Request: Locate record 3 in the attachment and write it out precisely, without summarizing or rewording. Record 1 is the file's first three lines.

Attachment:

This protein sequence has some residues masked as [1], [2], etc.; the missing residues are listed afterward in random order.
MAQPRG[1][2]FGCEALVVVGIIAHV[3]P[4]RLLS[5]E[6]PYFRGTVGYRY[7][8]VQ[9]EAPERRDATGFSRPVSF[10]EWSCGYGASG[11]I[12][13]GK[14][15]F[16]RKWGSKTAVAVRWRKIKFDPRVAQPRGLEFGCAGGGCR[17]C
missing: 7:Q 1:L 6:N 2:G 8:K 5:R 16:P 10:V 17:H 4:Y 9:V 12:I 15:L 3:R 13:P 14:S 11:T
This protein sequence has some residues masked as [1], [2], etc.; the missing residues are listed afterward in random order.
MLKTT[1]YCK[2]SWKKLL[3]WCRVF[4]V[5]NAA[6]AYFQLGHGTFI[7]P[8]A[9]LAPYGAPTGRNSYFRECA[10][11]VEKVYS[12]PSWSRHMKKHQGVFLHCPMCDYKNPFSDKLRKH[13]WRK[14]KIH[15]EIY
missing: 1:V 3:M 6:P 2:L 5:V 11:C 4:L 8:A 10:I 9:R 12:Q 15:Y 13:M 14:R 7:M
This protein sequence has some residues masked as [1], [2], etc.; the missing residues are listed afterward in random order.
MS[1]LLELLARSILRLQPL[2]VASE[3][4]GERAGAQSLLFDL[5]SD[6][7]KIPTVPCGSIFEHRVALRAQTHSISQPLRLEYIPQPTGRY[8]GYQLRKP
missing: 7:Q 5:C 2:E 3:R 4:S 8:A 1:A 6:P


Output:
This protein sequence has some residues masked as [1], [2], etc.; the missing residues are listed afterward in random order.
MS[1]LLELLARSILRLQPL[2]VASE[3][4]GERAGAQSLLFDL[5]SD[6][7]KIPTVPCGSIFEHRVALRAQTHSISQPLRLEYIPQPTGRY[8]GYQLRKP
missing: 7:Q 5:C 2:E 3:R 4:S 8:A 1:A 6:P